Complain….. or join possibly the only game in town.

“No other country shocks the global economic hierarchy like China.” This statement is from the book China Inc. by Ted C. Fishman, written in 2005.

With my extensive experience in the Chinese market, I know how important it is for you and your business to understand the ramifications of the Chinese influence on the U.S. and global economies and vice-versa. A clear understanding of some of the key issues will help you make sound decisions if you are doing or considering doing business with a Chinese enterprise, directly or indirectly.

In this second of my four part series, we begin the review of the importance of learning how to work in the Chinese business market (for access to the first article in this series, go to www.lourdesgant.com/what-you-need-to-know-about-the-chinese-economic-picture#more-284

China, no matter how much you complain about how their lower prices, isn’t going away. More than that, with the US economy pulling round achingly slowly from recession and Europe teetering on the edge of a banking collapse, China could be the only game in town.

Understanding a few simple concepts and their implications can be the beginning of a deeper relationship — the difference between complaining that jobs and businesses are taking a fast plane to China, and having a part of the fastest growing economy in the world.

So it makes sense to know the rules, the plays, and the probabilities – and they’re very different from our western norms.

For instance: there’s a saying that Americans base business on transactions, Indians on projects, and the Chinese on knowing where you live – which isn’t quite as worrisome as it might sound. It means the emphasis is on developing and maintaining relationships rather than sticking rigorously to every dot and comma in a contract.

Historically, this relationship approach is generally believed to have developed from businesses working exclusively with local people. And it would seem reasonable to think that not having a particularly contract-oriented approach might be somewhere in the mix when it comes to what is often referred to as ‘manufaketuring‘ – mass pirating and flouting of intellectual property rights, rife in China.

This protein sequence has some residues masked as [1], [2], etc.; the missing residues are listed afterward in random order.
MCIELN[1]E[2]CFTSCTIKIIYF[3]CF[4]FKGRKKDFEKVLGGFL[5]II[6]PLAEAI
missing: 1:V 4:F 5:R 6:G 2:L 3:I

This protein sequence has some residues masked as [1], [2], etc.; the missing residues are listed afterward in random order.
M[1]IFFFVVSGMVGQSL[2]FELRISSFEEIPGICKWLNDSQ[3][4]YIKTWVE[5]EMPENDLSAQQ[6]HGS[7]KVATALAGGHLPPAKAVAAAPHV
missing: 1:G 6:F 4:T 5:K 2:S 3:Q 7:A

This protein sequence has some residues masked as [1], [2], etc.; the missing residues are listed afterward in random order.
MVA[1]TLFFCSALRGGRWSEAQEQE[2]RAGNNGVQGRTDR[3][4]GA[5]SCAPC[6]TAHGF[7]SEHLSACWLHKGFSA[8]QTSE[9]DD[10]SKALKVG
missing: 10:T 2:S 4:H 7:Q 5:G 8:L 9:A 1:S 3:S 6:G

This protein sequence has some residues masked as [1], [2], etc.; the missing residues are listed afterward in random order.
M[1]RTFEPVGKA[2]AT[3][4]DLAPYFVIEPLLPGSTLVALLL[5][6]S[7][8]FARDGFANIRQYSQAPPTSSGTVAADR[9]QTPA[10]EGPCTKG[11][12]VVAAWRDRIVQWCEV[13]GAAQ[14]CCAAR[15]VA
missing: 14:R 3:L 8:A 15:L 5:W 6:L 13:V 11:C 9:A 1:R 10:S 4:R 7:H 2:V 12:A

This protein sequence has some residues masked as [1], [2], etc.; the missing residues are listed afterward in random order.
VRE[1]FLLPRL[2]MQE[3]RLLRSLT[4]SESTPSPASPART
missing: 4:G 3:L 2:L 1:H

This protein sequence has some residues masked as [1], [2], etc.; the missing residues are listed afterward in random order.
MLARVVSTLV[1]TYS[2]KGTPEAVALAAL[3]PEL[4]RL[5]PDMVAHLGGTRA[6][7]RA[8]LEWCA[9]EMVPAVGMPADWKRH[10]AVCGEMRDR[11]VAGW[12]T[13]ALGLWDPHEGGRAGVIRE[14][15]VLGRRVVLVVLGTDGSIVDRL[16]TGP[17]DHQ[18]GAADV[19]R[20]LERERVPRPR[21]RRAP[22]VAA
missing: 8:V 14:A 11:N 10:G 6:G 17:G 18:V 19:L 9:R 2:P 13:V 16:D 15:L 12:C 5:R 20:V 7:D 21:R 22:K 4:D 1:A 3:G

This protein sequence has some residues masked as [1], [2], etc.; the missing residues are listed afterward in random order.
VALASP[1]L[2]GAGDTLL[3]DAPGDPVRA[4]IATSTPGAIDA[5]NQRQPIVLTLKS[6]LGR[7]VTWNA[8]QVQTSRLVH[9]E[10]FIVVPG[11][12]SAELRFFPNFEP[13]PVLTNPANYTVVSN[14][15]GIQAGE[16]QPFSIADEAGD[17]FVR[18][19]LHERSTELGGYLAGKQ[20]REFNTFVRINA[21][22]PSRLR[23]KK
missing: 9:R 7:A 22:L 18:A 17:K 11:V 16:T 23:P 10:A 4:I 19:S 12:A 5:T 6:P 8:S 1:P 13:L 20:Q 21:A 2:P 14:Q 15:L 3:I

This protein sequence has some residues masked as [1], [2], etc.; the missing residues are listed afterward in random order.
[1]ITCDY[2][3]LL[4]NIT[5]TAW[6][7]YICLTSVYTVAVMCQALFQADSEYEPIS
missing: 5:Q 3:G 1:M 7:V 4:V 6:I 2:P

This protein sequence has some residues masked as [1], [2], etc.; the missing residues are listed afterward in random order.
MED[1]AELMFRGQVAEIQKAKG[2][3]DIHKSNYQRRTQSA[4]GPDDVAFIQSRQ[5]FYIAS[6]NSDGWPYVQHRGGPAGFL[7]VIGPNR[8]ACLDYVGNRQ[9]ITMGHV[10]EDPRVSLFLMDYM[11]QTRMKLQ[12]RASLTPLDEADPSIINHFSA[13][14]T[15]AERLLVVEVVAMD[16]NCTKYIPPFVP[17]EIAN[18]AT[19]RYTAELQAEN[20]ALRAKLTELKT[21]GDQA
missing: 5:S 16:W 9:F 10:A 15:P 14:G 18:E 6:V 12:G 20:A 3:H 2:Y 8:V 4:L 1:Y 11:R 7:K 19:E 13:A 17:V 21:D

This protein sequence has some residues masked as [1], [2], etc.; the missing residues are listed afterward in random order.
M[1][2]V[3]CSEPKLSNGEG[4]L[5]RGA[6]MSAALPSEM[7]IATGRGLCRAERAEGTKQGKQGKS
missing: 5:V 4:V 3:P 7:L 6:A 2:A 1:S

From grasping just that single idea and its implications, it’s clear how understanding the Chinese market can give you the tools to help you establish a profitable relationship. Finding out about the country and it’s non-western way of doing business, and going beyond the normal market research will – literally – pay dividends.

There are other questions about China you’ll need to bottom out, such as:

  • the government policy trends that will affect your sector (and it is policy, rather than law)
  • how to protect your intellectual property. Microsoft opened their codebase for MS Office to the Chinese in order to stay in the market. It’s an ongoing issue.
  • Where the macro trends are going – is the property bubble burst? Is the recent slowing in the rate of growth for the Chinese builders the first glimmer of harder times?

These are starter steps on how you can adapt to the new economic realities. Still another is to ensure that you are working with business consultant and auditor who KNOWS and has experience with the international, and in particular Chinese, business practices.

REFERENCES
http://www.businesspundit.com/7-deadly-perceptions-about-doing-business-with-china/
http://www.nytimes.com/2005/01/09/magazine/09COUNTERFEIT.html

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